A comparison between the immune response in macrophages when exposed to two different strains of Streptococcus agalactiae
Student paper, others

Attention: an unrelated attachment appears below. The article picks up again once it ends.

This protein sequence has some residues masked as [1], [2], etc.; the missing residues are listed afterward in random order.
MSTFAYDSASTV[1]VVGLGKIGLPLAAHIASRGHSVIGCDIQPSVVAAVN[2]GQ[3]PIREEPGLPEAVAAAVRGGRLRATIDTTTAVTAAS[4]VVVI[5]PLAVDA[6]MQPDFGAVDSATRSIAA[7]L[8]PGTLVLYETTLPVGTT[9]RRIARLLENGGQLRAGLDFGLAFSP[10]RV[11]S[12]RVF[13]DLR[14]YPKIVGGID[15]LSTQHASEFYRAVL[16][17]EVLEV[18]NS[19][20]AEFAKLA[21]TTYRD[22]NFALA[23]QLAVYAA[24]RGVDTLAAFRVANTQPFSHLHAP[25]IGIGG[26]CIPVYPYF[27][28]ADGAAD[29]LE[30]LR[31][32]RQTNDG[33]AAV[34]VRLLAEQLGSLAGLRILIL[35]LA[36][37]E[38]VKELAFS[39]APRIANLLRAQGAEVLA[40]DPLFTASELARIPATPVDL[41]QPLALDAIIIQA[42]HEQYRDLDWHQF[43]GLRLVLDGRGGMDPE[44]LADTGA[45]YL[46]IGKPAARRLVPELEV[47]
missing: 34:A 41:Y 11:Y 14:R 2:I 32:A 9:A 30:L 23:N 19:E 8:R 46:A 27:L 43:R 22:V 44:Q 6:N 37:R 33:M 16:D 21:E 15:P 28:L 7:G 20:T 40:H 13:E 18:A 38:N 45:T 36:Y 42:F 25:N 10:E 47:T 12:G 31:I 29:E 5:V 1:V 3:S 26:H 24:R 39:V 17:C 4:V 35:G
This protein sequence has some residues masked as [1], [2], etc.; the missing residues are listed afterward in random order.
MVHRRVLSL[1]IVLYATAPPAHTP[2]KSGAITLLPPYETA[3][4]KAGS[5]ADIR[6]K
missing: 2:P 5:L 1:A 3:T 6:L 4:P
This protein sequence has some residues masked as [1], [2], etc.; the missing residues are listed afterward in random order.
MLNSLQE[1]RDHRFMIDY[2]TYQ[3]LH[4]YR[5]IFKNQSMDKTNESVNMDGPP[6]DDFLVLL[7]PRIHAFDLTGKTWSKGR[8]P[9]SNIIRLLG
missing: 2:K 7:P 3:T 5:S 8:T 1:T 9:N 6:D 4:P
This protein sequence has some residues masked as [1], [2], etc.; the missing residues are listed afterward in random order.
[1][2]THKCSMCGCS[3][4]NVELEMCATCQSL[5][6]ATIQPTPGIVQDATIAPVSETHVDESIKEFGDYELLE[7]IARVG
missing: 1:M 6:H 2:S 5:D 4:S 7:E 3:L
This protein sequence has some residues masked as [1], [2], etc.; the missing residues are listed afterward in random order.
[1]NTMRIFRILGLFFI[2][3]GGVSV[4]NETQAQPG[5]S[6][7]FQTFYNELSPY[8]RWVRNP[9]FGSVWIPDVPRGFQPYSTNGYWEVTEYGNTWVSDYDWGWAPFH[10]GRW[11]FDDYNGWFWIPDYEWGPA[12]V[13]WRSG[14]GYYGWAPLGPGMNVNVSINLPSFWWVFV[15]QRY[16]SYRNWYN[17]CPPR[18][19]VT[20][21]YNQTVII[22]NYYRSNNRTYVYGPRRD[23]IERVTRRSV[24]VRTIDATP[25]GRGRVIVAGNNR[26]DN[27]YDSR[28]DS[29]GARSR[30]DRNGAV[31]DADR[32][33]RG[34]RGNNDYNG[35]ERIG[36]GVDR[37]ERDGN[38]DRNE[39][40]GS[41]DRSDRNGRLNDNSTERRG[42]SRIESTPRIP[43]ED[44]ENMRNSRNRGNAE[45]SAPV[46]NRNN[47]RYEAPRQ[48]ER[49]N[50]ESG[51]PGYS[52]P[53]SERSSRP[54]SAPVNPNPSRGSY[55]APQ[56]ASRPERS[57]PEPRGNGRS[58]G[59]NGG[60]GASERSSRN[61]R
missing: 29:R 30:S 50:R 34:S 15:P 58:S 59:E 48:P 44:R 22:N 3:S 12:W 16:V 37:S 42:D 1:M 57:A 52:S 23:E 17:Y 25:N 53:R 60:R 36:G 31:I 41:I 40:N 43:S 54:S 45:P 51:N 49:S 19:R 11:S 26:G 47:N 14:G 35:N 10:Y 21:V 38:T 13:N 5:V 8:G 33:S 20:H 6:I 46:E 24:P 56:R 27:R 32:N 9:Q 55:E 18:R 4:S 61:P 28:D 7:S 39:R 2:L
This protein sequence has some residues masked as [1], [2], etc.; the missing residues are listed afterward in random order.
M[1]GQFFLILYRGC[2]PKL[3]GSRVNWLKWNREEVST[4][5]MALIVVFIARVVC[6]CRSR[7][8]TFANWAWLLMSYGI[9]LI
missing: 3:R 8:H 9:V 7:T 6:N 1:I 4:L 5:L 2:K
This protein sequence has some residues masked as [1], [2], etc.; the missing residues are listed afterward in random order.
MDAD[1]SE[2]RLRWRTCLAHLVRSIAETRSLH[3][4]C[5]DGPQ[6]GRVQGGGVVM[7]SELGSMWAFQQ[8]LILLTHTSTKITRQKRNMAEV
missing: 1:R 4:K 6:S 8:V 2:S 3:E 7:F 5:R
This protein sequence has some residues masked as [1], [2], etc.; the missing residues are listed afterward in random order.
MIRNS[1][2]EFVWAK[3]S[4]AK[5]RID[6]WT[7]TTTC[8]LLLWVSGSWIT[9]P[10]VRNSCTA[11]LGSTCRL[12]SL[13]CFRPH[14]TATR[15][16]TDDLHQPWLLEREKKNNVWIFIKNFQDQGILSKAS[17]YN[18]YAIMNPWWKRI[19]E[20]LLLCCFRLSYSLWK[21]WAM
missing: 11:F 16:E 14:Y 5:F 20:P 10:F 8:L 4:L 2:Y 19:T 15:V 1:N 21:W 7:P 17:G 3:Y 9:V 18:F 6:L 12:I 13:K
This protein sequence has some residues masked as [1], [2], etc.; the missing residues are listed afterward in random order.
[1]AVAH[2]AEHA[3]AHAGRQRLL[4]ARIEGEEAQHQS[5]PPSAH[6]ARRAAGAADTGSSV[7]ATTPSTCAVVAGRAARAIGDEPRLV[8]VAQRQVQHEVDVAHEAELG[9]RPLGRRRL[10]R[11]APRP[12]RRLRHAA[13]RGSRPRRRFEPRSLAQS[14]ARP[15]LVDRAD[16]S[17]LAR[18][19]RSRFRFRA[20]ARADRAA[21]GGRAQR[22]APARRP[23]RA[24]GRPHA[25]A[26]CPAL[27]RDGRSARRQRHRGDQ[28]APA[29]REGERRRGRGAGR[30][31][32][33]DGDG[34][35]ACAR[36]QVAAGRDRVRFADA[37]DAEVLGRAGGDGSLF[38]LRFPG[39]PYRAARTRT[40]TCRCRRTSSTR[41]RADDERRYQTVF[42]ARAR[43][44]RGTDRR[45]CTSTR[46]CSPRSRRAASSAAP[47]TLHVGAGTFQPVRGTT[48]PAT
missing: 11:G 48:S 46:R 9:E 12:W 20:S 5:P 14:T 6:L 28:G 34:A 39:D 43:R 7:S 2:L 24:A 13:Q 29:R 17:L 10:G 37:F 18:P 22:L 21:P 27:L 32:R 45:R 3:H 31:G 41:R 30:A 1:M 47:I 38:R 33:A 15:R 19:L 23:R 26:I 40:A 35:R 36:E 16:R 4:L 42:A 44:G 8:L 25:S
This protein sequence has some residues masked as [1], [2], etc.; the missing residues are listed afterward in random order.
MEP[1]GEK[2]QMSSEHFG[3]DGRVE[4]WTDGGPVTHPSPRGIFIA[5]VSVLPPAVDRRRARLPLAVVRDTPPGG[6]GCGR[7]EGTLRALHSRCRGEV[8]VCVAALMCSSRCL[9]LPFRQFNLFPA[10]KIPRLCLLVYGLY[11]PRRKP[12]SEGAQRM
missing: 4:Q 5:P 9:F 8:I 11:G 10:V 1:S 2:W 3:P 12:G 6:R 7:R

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Abstract of thesis Mastitis is the most common disease in the dairy industry today. In the mammary gland, macrophages play a leading role in the immune response as first line defence against invading udder pathogens. Different candidate genes associated with the response against udder pathogens are detected, where some of these candidate genes represent pro-inflammatory cytokines produced by macrophages. However, recent studies from our group indicate that macrophages infected with bacteria such as Staphylococcus aureus also produce anti-inflammatory cytokines in an alternative response. The alternatively activated macrophages counteract many pro- inflammatory mechanisms, and this may be a strategy for udder pathogens to evade the host immune response. A key question is whether macrophages exposed to Streptococcus agalactiae will have a greater inclination towards alternative than classical activation, and if this diversify between the different sequence types (ST) of the bacteria. We investigated the early phase response of bovine monocyte-derived macrophages infected in vitro with two different sequence types of live Streptococcus agalactiae (ST103 and ST12) in vitro, by examining the transcription level of six macrophage-associated cytokines. First, we isolated monocyte-derived macrophages from six healthy Norwegian Red (NR) cows aged 2,5-7 years, and for each individual animal the immature macrophages were divided into four classes. Two classes were infected in vitro with either of the two S. agalactiae strains with a multiplicity of infection (MOI) of 1, then incubated for 1 hour before penicillin/streptomycin was added in each well, and further incubated for 5 hours (a total of 6 hours). The third cell class was exposed to Lipopolysaccharides (LPS) (positive control) and the last class was left uninfected (negative control), and both positive and negative control were treated equally as the infected cells with penicillin/streptomycin and incubated for a total of 6 hours. Originally, we planned to compare the early phase response also with monocyte-derived macrophages infected with Staphylococcus aureus in vitro, but we were not able to continue this work due to a non-reproducible method when infecting the cells with S. aureus. Consequently, this part of the study was abandoned. Further we isolated total RNA from the cells infected with S. agalactiae ST12 and ST103, and measured the transcript levels of Tumor Necrosis Factor α (TNFα), Interleukin 1β (IL-1β), Interleukin 6 (IL-6), Interleukin 8 (IL-8), Interleukin 10 (IL-10) and Transforming growth factor β1 (TGFβ1) by Reverse transcription-quantitative Polymerase Chain Reaction (RT-qPCR). TNF-α, IL-1β, IL-6, IL-8 and IL-10 were significantly up-regulated by ST12, ST103 and LPS compared to the negative control. IL-6 and IL-10 displayed different responses both between ST103 and LPS, and between ST12 and LPS, with high levels of IL-10 (anti-inflammatory cytokine) and low levels of IL-6 (pro-inflammatory cytokine) in the cells infected with S. agalactiae compared to cells activated by LPS. TGFβ1 were significantly down-regulated only in the macrophages infected with ST12. When comparing the transcription levels of the cytokines between the macrophages infected with the two strains of S. agalactiae, we did not observe significantly different expression of any of the six cytokines. Thus, we know there is activation of both pro-inflammatory and anti-inflammatory cytokines when infected with S. agalactiae, and that there is a decrease in the anti-inflammatory signal of TGFβ1 only in macrophages infected with ST12. We also propose that the macrophages infected with bacteria might be activated in the alternative pathway compared to macrophages activated by LPS, but this field of study needs further investigation compared to macrophages activated by LPS, but this field of study needs further investigation.